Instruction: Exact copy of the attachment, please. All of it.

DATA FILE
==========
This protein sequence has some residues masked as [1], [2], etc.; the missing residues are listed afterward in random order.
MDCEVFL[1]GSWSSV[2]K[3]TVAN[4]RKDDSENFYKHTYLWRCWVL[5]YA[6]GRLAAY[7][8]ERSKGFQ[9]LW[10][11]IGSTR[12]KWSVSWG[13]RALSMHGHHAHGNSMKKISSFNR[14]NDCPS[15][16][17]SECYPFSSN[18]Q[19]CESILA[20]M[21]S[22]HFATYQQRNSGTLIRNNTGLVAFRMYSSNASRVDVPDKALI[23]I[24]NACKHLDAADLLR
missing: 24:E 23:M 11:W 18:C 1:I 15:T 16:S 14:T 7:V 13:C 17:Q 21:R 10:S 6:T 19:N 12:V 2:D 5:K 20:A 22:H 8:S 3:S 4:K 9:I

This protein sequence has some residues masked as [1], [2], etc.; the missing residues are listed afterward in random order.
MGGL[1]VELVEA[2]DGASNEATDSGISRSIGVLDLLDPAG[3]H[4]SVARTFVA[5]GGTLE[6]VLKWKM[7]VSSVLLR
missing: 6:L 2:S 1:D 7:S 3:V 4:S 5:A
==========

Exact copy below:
This protein sequence has some residues masked as [1], [2], etc.; the missing residues are listed afterward in random order.
MDCEVFL[1]GSWSSV[2]K[3]TVAN[4]RKDDSENFYKHTYLWRCWVL[5]YA[6]GRLAAY[7][8]ERSKGFQ[9]LW[10][11]IGSTR[12]KWSVSWG[13]RALSMHGHHAHGNSMKKISSFNR[14]NDCPS[15][16][17]SECYPFSSN[18]Q[19]CESILA[20]M[21]S[22]HFATYQQRNSGTLIRNNTGLVAFRMYSSNASRVDVPDKALI[23]I[24]NACKHLDAADLLR
missing: 24:E 23:M 11:W 18:C 1:I 15:T 16:S 14:T 7:V 13:C 17:Q 21:R 10:S 6:T 19:N 12:V 2:D 5:K 20:A 22:H 8:S 3:S 4:K 9:I

This protein sequence has some residues masked as [1], [2], etc.; the missing residues are listed afterward in random order.
MGGL[1]VELVEA[2]DGASNEATDSGISRSIGVLDLLDPAG[3]H[4]SVARTFVA[5]GGTLE[6]VLKWKM[7]VSSVLLR
missing: 6:L 2:S 1:D 7:S 3:V 4:S 5:A